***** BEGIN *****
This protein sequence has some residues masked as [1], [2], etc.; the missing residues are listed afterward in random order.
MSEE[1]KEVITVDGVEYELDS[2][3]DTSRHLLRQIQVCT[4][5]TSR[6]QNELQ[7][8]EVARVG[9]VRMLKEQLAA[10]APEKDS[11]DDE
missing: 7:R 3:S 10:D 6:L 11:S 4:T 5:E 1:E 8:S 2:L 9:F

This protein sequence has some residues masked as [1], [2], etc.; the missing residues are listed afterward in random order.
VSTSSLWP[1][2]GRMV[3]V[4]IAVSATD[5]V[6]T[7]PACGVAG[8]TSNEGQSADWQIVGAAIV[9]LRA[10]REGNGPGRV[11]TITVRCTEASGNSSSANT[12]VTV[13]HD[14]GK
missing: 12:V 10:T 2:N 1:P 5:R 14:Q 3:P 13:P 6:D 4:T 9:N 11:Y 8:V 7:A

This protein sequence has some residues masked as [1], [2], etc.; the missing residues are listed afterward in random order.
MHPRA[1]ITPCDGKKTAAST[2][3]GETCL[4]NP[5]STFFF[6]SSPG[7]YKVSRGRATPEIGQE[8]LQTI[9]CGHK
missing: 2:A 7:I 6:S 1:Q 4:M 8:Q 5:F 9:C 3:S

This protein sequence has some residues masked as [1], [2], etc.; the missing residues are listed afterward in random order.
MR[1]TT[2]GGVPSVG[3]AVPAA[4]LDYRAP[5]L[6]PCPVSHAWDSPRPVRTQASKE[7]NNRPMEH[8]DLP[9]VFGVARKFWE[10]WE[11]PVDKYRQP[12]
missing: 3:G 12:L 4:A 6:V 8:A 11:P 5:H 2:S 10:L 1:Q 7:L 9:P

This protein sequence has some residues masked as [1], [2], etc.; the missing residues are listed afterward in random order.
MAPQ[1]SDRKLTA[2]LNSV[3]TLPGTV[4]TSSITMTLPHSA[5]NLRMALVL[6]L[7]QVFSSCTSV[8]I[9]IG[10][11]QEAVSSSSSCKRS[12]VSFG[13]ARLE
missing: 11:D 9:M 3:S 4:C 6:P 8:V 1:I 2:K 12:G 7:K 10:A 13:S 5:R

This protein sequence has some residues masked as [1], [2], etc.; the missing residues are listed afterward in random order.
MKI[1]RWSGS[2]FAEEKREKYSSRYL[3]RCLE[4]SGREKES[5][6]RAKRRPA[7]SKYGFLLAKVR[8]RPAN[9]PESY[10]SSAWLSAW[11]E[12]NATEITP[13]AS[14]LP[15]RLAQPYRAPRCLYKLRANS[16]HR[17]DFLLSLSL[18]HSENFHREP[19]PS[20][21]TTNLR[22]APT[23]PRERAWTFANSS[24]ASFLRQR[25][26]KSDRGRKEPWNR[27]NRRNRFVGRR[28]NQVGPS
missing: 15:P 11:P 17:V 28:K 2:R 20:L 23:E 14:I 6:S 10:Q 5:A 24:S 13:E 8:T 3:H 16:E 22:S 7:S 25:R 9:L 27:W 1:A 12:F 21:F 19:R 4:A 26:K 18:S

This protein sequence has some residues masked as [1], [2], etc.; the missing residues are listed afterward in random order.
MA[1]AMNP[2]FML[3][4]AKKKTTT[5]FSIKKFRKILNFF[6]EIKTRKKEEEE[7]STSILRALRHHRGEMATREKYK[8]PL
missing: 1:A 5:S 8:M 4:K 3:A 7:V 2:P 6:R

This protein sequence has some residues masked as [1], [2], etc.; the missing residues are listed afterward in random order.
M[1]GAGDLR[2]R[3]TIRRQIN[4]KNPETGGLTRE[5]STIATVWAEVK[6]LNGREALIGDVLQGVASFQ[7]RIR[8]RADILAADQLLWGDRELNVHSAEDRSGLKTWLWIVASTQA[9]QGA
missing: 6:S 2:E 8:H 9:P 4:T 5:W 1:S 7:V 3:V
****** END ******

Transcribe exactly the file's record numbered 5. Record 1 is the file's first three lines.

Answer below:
This protein sequence has some residues masked as [1], [2], etc.; the missing residues are listed afterward in random order.
MAPQ[1]SDRKLTA[2]LNSV[3]TLPGTV[4]TSSITMTLPHSA[5]NLRMALVL[6]L[7]QVFSSCTSV[8]I[9]IG[10][11]QEAVSSSSSCKRS[12]VSFG[13]ARLE
missing: 11:D 9:M 3:S 4:C 6:P 8:V 1:I 2:K 12:G 7:K 10:A 13:S 5:R